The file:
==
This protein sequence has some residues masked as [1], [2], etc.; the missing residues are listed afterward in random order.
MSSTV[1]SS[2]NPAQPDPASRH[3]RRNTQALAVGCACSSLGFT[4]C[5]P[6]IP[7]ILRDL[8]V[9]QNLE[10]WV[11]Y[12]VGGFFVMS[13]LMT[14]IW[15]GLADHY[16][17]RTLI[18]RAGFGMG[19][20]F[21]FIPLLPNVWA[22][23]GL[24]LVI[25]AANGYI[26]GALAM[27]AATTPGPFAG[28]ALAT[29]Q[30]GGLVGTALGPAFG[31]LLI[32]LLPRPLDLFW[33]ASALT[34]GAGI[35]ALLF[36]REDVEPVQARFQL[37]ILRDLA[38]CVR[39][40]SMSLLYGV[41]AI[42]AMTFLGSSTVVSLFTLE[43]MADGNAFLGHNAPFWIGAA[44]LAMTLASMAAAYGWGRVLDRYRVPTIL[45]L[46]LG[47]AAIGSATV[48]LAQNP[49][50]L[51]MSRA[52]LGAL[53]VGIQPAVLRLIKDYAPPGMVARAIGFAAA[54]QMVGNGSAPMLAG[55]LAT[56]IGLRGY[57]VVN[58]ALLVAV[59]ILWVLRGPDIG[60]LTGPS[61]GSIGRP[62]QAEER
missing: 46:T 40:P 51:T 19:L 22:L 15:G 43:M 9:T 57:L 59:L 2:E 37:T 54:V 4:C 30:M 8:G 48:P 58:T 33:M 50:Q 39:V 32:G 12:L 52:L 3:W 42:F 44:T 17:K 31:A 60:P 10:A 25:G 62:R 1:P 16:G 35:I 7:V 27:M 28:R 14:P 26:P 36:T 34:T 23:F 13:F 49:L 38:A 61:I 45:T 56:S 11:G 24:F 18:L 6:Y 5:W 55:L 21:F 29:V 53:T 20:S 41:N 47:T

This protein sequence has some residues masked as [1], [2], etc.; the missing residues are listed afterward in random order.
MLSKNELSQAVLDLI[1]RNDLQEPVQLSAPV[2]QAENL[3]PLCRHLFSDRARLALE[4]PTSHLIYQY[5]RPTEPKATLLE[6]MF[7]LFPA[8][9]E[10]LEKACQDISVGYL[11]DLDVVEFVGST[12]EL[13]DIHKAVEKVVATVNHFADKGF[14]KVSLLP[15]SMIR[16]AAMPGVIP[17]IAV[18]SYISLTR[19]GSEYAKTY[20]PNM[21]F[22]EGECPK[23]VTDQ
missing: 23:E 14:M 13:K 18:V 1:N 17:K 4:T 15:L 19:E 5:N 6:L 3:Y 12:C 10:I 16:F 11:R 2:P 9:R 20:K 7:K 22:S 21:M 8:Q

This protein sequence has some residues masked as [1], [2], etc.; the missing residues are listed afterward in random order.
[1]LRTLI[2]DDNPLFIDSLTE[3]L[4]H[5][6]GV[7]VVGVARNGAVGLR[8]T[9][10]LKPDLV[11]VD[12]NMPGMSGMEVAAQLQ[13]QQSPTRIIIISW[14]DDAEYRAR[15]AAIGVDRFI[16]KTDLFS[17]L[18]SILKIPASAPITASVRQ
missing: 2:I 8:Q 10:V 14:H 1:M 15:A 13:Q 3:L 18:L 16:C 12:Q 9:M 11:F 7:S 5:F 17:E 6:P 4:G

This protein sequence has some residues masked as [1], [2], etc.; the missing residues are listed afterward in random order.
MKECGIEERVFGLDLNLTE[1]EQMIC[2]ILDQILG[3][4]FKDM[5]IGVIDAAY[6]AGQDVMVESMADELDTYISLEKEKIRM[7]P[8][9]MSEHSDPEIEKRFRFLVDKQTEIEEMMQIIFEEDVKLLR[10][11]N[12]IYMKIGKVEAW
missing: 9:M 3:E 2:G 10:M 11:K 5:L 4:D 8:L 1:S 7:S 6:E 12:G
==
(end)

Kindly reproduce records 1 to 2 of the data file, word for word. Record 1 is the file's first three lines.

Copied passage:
This protein sequence has some residues masked as [1], [2], etc.; the missing residues are listed afterward in random order.
MSSTV[1]SS[2]NPAQPDPASRH[3]RRNTQALAVGCACSSLGFT[4]C[5]P[6]IP[7]ILRDL[8]V[9]QNLE[10]WV[11]Y[12]VGGFFVMS[13]LMT[14]IW[15]GLADHY[16][17]RTLI[18]RAGFGMG[19][20]F[21]FIPLLPNVWA[22][23]GL[24]LVI[25]AANGYI[26]GALAM[27]AATTPGPFAG[28]ALAT[29]Q[30]GGLVGTALGPAFG[31]LLI[32]LLPRPLDLFW[33]ASALT[34]GAGI[35]ALLF[36]REDVEPVQARFQL[37]ILRDLA[38]CVR[39][40]SMSLLYGV[41]AI[42]AMTFLGSSTVVSLFTLE[43]MADGNAFLGHNAPFWIGAA[44]LAMTLASMAAAYGWGRVLDRYRVPTIL[45]L[46]LG[47]AAIGSATV[48]LAQNP[49][50]L[51]MSRA[52]LGAL[53]VGIQPAVLRLIKDYAPPGMVARAIGFAAA[54]QMVGNGSAPMLAG[55]LAT[56]IGLRGY[57]VVN[58]ALLVAV[59]ILWVLRGPDIG[60]LTGPS[61]GSIGRP[62]QAEER
missing: 46:T 40:P 51:T 19:L 22:L 15:G 43:M 9:T 57:L 59:L 2:E 37:T 54:V 4:C 30:M 8:G 48:P 58:T 33:M 50:Q 39:V 32:G 12:L 52:L 3:W 42:F 44:T 17:K 31:A 60:P 10:A 25:G 62:R 1:P 16:G 35:I 7:V 27:M 28:R 14:P 26:P 36:T 34:T 23:F 13:F 49:L 38:A 61:I 45:T 56:S 11:G 24:F 18:L 6:Y 5:W 55:L 21:F 29:V 53:T 20:S 41:N 47:T

This protein sequence has some residues masked as [1], [2], etc.; the missing residues are listed afterward in random order.
MLSKNELSQAVLDLI[1]RNDLQEPVQLSAPV[2]QAENL[3]PLCRHLFSDRARLALE[4]PTSHLIYQY[5]RPTEPKATLLE[6]MF[7]LFPA[8][9]E[10]LEKACQDISVGYL[11]DLDVVEFVGST[12]EL[13]DIHKAVEKVVATVNHFADKGF[14]KVSLLP[15]SMIR[16]AAMPGVIP[17]IAV[18]SYISLTR[19]GSEYAKTY[20]PNM[21]F[22]EGECPK[23]VTDQ
missing: 23:E 14:M 13:K 18:V 1:N 17:K 4:T 15:L 19:E 5:N 6:L 3:Y 12:C 10:I 16:F 11:R 2:P 9:R 20:K 7:K 22:S 21:M 8:Q